You have two years to settle your car accident case in Indiana. If you are not able to settle your case within two years you will have to file suit to preserve your claim. In legal terms, Indiana has a two-year statute of limitations for car accident claims against another driver.
The answer to this question depends on whether you were at fault for the accident or not. If you were at fault for the accident your insurance will pay for the repair of your motor vehicle if you purchased the collision benefit in your automobile insurance policy. Most collision policies have a deductible that ranges between $100 and $1000, which will be your responsibility. If you do not have collision insurance you will be responsible for the cost of repairs.
If the other driver was at fault for the accident and he/she is insured, that driver's insurance company will pay to have your car fixed.
Initially, your medical bills are your responsibility; however, medical expenses are an element of damages that you will be able to be compensated at the time of settlement or trial. There are a few avenues that you will provide insurance for payment of medical expenses related to your car accident. First, check your automobile insurance policy and see if you purchased “medical payments” coverage. Medical payments coverage will pay for usual, reasonable and customary medical expenses related to the automobile accident up to the amount of the coverage.
Medical payments coverage ranges from $1,000 to $25,000.
If you do not have medical payments coverage, your health insurance will pay for your medical expenses. If you do not have medical payments coverage but you do have Medicare or Medicaid, these programs will pay for your medical expenses related to the accident.
Whether it is your car insurance company, health insurance company, Medicare or Medicaid that pays your medical expenses initially, if you receive compensation for your medical expenses from the other driver's insurance company, they will require some form of repayment. This is called subrogation and it can be a very complicated area of personal injury law and most of the time requires an attorney's assistance.
Maybe. Indiana is a modified comparative fault jurisdiction. If you were more than 50% at fault for the accident, you will not be able to receive money to get your car fixed. However, the amount of money you receive will be reduced by your percentage of fault.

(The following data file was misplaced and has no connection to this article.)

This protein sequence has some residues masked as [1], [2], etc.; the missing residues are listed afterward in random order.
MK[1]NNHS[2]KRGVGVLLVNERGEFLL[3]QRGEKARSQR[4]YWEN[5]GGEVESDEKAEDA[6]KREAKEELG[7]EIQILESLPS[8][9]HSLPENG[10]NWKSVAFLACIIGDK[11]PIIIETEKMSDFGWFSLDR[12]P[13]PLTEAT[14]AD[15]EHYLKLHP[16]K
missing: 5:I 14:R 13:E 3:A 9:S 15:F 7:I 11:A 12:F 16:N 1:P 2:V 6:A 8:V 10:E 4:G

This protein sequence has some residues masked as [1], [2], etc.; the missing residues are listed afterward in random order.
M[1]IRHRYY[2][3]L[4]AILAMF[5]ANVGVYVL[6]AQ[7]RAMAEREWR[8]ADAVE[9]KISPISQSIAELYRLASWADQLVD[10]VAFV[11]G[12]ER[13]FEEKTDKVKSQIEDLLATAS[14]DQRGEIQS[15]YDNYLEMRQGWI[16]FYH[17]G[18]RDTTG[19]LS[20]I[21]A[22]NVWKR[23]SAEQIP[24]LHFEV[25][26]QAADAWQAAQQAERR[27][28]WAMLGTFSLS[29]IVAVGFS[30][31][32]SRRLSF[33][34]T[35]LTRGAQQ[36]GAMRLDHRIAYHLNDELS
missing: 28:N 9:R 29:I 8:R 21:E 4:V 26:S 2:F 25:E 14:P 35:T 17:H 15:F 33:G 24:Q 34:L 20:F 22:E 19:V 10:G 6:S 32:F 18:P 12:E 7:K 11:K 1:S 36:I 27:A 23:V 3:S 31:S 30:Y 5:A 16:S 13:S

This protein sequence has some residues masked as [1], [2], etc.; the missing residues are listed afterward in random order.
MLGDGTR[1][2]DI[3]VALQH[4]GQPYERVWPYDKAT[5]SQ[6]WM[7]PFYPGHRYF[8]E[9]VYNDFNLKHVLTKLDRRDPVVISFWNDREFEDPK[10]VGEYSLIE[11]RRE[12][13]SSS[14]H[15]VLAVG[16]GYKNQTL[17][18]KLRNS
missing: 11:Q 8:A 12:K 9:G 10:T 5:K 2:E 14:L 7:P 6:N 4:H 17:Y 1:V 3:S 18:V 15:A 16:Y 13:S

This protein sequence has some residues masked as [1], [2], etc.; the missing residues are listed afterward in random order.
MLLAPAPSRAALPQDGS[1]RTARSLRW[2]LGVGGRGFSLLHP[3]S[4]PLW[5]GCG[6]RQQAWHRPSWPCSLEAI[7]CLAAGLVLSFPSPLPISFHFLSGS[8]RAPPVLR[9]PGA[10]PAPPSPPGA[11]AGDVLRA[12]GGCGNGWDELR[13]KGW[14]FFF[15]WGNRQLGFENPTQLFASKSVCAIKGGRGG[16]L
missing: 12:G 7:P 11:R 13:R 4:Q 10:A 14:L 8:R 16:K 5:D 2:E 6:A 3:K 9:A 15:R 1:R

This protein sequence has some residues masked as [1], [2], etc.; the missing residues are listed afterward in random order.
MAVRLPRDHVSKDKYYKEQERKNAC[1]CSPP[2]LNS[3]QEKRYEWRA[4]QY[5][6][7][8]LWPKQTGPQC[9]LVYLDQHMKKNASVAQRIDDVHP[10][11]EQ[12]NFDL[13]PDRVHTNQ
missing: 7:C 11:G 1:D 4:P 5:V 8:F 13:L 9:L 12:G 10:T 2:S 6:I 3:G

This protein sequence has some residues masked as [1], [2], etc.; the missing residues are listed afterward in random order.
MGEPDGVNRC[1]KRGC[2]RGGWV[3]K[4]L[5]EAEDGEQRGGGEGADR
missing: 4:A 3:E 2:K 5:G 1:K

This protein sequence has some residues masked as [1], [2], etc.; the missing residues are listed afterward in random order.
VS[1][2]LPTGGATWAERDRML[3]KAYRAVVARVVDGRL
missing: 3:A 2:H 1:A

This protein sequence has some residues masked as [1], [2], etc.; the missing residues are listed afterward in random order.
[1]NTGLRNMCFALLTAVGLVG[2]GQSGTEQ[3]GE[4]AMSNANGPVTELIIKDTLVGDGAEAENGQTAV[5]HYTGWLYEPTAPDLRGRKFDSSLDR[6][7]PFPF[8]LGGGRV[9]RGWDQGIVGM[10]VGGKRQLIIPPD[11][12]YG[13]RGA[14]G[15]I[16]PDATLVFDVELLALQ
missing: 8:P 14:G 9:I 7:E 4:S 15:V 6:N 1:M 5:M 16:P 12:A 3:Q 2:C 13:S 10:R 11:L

Yes. A claim against the US Post Office falls under the Federal Tort Claims Act. The Act has specific requirements and documentation that needs to be submitted to the federal agency. If you are unable to come to a settlement against the federal agency, you are required to file your case in federal court. Also, under the Federal Tort Claims Act, the injured person is not entitled to a jury trial so the case will be tried before a federal court judge. Finally, attorney's fees are capped under the FTCA. If the claim is settled in the administrative process, the attorney's fees are capped at 20%. If the claim is tried, the fees attorney's fees are 25%.
The value of a person's Northwest Indiana car accident case depends on a number of factors, which include the following: (1) the severity of the car crash; (2) the nature and extent of the injuries; (3) whether the injured person lost time from work; (4) whether the injuries will cause the person to lose time from work in the future or lose the ability to earn money in the future; (5) past medical and hospital expenses; (6) future medical and hospital expenses if any; (7) the nature and extent of any permanent injury; (8) the injured person's past medical history; (9) pain and suffering damages; and (10) if there is sufficient insurance or some other type of proceeds to fully compensate the injured person. If you consult an attorney regarding your Northwest Indiana car accident and they tell you that your case is worth so much, ask that attorney to put it in writing and hire him.